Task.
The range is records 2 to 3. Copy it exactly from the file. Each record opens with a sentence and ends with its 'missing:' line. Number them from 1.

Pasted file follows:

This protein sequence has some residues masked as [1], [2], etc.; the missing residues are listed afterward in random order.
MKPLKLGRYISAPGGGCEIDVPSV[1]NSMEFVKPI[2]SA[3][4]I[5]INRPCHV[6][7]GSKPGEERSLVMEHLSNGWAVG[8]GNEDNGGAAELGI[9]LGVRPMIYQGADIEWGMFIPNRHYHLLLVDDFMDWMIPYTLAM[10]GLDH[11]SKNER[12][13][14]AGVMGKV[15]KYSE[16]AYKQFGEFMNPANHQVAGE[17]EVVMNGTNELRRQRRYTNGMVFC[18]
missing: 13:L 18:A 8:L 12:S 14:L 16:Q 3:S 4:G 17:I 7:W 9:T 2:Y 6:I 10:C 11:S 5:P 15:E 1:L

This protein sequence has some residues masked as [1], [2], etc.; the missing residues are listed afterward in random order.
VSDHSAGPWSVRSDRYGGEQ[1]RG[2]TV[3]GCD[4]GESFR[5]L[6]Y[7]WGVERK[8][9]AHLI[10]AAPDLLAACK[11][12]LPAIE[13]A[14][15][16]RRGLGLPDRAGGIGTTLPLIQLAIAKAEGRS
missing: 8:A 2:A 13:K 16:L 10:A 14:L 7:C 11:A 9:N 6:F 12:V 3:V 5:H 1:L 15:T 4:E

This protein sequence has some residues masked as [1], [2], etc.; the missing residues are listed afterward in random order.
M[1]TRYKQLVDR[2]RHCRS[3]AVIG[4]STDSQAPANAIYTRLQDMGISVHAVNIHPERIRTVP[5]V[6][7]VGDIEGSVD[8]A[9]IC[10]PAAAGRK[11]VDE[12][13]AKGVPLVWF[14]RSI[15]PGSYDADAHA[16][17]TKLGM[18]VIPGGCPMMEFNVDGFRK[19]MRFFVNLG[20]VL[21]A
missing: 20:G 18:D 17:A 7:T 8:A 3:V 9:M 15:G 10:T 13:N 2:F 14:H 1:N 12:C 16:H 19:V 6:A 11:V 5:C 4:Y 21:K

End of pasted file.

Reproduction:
This protein sequence has some residues masked as [1], [2], etc.; the missing residues are listed afterward in random order.
VSDHSAGPWSVRSDRYGGEQ[1]RG[2]TV[3]GCD[4]GESFR[5]L[6]Y[7]WGVERK[8][9]AHLI[10]AAPDLLAACK[11][12]LPAIE[13]A[14][15][16]RRGLGLPDRAGGIGTTLPLIQLAIAKAEGRS
missing: 8:A 2:A 13:K 16:L 10:A 14:L 7:C 11:A 9:N 6:F 12:V 3:V 5:H 1:L 15:T 4:E

This protein sequence has some residues masked as [1], [2], etc.; the missing residues are listed afterward in random order.
M[1]TRYKQLVDR[2]RHCRS[3]AVIG[4]STDSQAPANAIYTRLQDMGISVHAVNIHPERIRTVP[5]V[6][7]VGDIEGSVD[8]A[9]IC[10]PAAAGRK[11]VDE[12][13]AKGVPLVWF[14]RSI[15]PGSYDADAHA[16][17]TKLGM[18]VIPGGCPMMEFNVDGFRK[19]MRFFVNLG[20]VL[21]A
missing: 20:G 18:D 17:A 7:T 8:A 3:V 9:M 15:G 10:T 13:N 2:F 14:H 1:N 12:C 16:H 19:V 6:A 11:V 5:C 4:Y 21:K